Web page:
Hiked Friday, February 25. Chantry Flats Truck Trail (11W20) is the designation on Google Maps. It's the road that starts out gated but paved, leaving from Chantry Flats. It's what you walk up as you head towards the Upper Winter Creek trail. Figured I'd sneak a shortish hike in before the Big Snow. :D
Forecasts are for snow line to drop as low as 1,000 overnight. Not sure if it'll happen, but if it does, it'll bring snow to a lot of places that don't normally see it. Heck, even Chantry would get a pretty good dusting.
I also figured on Chantry to get one more use out of my Adventure Pass. It expires on Monday, which is a shame. I was hoping to hike in the Santa Ana Mountains soon (Cleveland National Forest), but if the Big Snow really happens, I'm not sure how things would be on my proposed hikes on Monday.
As I drove up to Chantry Flat, a light drizzle began to fall. The road was wet in spots, so I knew they got at least a brief bit of rain here. But when I got out of the car (about 10:15am), the rain had stopped and the sun even popped in and out of view.
In hiking up the truck trail, it turns out if you hike past the Upper Winter Creek turnoff, the pavement continues for about 1/2 mile more. When you reach the Chantry heliport, the pavement ends, but the road continues. You alternatively get some nice views either across Santa Anita Canyon (east), across and down over Upper Winter Creek Trail (north), or over the San Gabriel Valley (south).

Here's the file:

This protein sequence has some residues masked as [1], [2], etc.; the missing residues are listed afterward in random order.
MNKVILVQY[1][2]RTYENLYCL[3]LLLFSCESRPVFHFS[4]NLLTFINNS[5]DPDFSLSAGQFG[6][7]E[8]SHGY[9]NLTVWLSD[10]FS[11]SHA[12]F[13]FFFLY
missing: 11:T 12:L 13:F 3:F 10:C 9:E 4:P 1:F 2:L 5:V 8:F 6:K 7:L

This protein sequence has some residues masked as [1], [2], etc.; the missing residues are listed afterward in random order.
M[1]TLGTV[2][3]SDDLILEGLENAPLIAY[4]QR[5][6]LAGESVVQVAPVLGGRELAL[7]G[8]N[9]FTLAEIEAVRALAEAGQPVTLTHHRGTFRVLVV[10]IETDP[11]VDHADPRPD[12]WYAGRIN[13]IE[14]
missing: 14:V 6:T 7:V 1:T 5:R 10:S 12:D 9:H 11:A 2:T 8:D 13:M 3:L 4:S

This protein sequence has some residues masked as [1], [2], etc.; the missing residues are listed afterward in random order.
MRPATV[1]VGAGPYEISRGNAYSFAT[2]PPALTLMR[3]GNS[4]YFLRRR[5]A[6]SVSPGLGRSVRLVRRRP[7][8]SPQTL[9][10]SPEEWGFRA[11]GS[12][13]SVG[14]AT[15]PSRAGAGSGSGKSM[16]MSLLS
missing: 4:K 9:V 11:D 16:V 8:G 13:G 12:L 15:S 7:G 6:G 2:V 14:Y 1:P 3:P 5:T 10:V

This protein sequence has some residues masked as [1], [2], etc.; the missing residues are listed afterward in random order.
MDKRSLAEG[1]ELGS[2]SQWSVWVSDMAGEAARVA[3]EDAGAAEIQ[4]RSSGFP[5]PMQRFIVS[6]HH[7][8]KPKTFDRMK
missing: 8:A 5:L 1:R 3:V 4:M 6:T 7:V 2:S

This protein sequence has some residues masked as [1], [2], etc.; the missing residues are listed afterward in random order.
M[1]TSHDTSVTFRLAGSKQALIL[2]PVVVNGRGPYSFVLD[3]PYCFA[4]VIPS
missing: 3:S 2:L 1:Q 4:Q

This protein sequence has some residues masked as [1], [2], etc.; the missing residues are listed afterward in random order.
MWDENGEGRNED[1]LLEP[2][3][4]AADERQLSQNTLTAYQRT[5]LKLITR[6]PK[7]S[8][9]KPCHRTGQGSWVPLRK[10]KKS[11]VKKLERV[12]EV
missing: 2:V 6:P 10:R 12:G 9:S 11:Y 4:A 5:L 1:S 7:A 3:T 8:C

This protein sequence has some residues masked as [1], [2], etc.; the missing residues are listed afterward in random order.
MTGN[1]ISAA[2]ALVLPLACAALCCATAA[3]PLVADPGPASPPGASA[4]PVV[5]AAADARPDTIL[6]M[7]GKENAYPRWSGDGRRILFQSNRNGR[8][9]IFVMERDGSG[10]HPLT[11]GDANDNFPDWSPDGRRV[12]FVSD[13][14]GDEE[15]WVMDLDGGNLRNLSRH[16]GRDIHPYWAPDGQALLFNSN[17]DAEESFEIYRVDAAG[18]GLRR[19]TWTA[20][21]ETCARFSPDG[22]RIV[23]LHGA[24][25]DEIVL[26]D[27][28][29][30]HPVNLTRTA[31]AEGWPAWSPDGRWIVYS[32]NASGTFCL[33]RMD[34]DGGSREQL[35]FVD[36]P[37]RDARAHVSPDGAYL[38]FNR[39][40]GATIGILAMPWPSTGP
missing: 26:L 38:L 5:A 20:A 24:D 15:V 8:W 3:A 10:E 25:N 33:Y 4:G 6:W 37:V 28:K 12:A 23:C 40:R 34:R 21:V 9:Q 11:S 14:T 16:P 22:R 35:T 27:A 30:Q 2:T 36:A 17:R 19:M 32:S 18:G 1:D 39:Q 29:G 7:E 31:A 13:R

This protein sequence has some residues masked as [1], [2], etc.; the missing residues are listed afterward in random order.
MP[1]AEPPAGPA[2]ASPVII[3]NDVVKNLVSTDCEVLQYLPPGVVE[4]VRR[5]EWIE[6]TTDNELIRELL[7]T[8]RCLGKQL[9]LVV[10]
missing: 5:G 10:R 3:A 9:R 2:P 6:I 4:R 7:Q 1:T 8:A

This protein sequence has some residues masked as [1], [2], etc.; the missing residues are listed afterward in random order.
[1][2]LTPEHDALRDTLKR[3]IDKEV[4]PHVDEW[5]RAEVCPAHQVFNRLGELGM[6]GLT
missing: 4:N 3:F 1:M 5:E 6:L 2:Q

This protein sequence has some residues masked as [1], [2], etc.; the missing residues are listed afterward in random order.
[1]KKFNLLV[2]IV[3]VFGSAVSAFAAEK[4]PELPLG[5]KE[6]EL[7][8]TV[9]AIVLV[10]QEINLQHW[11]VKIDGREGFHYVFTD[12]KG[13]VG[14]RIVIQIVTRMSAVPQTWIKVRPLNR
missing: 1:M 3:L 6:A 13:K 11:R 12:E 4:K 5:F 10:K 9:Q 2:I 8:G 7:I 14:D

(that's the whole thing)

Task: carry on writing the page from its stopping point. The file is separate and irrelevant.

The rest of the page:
To the west, forest-covered hills pretty much block your view. It's a surprisingly thick forest canopy, however.
Around here, a drizzle began. I was happy that I decided to wear my jacket. That meant I could keep heading up, knowing that, if it really started raining, I could still get back to the car without getting too soaking wet.
I walked this truck trail almost to the official end (11:50am). I could see the end (judging by the weird antenna or reflector that I saw, and the apiary, radio towers and water tank I saw in real life and also in the Google Map zoomed-in view of where the truck trail officially ends. For a few seconds, a hawk sat on the edge of the weird reflecting thing.
Elsewhere I got a sot of a pigeon sitting in a tree. Yeah, big deal. But that, and the picture of a Spanish broom bloom, were a chance to try out some of the capabilities of a new camera that I bought by transforming batteries and printer paper purchases and Discover Card charges into about 3/4 of the purchase cost of a Nikon Coolpix L110 (long story). Short verdict on the camera is that the 30% pixel increase over my previous camera, and possibly superior lenses do produce sharper pictures. I'm not totally pleased with its focusing capabilities, however.
Several use trails continue from there, of course. But by the time I got to near the end, the constant drizzle increased to a moderate rain, and I figured I had better start heading back before the moderate rain turned heavy.
My jacket kept the top half of me dry. Feet were dry. But my pants got a little wet. My camera lens also got wet, so I couldn't take decent pictures on the way back. On close-ups, the camera actually tried to focus on the water droplets on the front lens rather than the flower. I guess it really can take some good macro shots, if I ever have the need.
Total hiking time was two hours and twenty minutes. My estimate is I covered between 5 1/4 and 5 3/4 miles. Net gain of about 1,600 feet. Gross gain was probably several hundred feet more.
Chantry Flats is accessed by taking Santa Anita Avenue north, into the mountains. From the 210 Freeway, you can exit and Santa Anita and drive on up.
Traffic was still a little heavy in the morning, and I spent a lot of time at traffic lights. That gave me time to check a lot of gas station prices. That was depressing. . . .
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